The Township’s Anti-icing operations, in combination with its Winter Operation Management Plan, resulted in reduced overtime and a cost savings in the amount of salt needed for winter storm responses last year. This year’s improvements should result in even greater efficiencies.
Increasing Salting Efficiencies
Mayor Bencivengo and his team are looking to reduce salt usage through using new technology. Township supervisors will now use equipment to measure the amount of salt brine and freezing points of salt brine that has already been applied to local roads during a winter weather event. By using digital refractometers, Hamilton employees can take the “guess work” out of determining the amount of salt that they may need to re-apply to roads after an initial salting.
Building upon the Policy of “Every Road”
Shortly after taking office in 2008, Mayor Bencivengo expanded the Township’s winter storm response policies to include all secondary (or neighborhood) roads being treated both prior to and, if necessary, following winter precipitation. This measure was in addition to the routine treatment that primary Township roads already received.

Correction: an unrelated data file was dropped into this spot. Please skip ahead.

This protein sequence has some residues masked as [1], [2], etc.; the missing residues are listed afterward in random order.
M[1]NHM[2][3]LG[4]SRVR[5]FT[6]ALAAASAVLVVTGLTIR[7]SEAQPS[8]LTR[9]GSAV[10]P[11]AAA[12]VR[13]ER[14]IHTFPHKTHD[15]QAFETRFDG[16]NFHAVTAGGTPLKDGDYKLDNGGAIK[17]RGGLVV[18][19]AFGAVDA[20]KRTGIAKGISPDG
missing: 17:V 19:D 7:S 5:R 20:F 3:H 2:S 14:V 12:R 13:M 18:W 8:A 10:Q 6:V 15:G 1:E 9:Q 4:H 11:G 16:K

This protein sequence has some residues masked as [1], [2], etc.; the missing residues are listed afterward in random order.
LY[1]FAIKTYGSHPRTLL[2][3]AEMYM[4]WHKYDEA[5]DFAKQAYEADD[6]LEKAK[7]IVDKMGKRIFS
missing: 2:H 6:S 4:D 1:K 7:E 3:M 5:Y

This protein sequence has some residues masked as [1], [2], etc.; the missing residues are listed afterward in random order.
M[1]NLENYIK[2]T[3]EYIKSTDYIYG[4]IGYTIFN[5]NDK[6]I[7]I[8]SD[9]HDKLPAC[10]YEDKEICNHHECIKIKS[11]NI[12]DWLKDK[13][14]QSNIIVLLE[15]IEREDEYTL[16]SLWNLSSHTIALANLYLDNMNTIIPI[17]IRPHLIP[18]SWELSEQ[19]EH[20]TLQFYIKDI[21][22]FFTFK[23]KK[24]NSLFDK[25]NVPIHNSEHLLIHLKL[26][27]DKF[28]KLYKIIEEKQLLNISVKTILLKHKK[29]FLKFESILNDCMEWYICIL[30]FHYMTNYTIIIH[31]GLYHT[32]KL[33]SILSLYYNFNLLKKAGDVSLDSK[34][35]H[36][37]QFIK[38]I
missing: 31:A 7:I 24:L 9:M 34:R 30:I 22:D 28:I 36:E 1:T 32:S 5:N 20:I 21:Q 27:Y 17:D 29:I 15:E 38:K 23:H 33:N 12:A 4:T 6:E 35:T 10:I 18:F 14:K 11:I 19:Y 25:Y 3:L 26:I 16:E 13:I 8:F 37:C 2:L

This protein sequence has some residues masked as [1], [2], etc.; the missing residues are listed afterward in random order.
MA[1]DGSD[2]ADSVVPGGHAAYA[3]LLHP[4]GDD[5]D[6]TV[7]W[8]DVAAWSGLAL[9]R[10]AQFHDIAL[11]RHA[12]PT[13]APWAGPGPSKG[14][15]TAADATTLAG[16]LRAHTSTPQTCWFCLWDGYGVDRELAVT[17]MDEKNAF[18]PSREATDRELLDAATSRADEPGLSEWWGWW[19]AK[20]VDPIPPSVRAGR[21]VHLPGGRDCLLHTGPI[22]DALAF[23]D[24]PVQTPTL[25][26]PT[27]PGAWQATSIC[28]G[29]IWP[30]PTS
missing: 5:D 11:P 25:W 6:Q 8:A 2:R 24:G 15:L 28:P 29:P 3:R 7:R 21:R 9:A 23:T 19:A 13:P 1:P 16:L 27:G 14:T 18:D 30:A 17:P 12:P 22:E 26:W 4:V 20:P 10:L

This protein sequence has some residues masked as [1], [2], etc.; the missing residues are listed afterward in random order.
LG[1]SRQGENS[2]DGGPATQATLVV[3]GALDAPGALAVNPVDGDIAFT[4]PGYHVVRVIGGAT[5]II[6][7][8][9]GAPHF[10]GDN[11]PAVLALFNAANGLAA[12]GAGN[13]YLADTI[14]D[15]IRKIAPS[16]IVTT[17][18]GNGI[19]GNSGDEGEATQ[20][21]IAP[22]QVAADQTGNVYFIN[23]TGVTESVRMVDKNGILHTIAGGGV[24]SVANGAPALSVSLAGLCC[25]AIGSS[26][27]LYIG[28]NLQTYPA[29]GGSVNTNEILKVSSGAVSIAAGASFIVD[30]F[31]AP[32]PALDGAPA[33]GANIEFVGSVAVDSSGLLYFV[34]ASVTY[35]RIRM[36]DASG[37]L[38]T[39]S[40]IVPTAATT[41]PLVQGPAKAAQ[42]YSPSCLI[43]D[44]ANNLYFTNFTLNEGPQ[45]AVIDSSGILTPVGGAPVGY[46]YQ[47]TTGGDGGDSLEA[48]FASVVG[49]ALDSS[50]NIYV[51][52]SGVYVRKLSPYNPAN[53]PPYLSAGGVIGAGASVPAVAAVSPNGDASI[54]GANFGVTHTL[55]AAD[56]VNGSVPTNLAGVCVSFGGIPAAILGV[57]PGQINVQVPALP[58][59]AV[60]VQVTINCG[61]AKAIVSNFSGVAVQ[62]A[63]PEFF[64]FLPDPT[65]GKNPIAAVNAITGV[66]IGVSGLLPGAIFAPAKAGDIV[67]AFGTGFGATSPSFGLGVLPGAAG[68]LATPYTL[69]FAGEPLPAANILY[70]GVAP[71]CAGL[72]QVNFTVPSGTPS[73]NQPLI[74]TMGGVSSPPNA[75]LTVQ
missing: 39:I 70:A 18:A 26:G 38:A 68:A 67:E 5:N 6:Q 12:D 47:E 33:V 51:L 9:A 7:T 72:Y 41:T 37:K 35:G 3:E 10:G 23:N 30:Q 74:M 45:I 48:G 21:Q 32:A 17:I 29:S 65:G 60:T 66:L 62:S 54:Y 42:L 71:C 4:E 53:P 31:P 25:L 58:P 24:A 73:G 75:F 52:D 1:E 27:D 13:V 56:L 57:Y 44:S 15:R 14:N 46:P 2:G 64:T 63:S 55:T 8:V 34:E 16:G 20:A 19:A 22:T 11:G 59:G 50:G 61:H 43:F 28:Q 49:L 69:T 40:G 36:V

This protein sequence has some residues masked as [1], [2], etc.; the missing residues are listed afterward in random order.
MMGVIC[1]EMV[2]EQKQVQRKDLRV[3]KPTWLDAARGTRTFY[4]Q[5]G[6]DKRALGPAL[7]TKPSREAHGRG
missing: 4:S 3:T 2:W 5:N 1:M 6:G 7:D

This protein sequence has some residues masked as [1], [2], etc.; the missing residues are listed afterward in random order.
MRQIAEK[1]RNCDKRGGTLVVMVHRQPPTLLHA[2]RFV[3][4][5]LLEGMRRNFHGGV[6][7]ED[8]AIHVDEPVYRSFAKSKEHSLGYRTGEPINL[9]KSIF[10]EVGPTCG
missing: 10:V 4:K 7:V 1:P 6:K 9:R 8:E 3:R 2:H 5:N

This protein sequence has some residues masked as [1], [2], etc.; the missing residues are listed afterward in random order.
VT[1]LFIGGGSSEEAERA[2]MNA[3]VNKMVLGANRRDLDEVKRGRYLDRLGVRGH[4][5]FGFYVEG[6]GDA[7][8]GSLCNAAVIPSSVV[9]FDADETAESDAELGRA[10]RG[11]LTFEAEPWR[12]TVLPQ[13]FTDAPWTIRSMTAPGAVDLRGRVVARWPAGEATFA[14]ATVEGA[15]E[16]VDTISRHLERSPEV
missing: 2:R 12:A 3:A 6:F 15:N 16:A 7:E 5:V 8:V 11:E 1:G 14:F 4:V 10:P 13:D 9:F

Under the Mayor’s policy, Township crews apply salt brine to all roads prior to winter storms whenever possible and warranted. Not only does this policy help to prevent freezing conditions on all roads, rather than only a few, but it also helps to melt more snow after snowfall. This proactive approach helps to save the Township on snow plowing costs.
When conditions are appropriate for snow plowing (which usually is a few inches of snow), secondary (or neighborhood roads) will be treated following the clearing of primary roads. Under these conditions, Township employees or contractors will clear a center path on neighborhood roads, so that residents have a clear path to reach primary roads. Workers will continue plowing until all secondary roads have a clear center path, or until “mother nature” takes over and melts the remaining snow.
“The way I looked at the issue was simple…every taxpayer, whether they live on a busy, primary road or on a quieter, neighborhood road, pays taxes to the Township. And every taxpayer deserves to have their roads treated and, if necessary, plowed, whenever possible,” summarizes Mayor Bencivengo. “And we are continuing to provide this improved service while keeping our taxes stable.”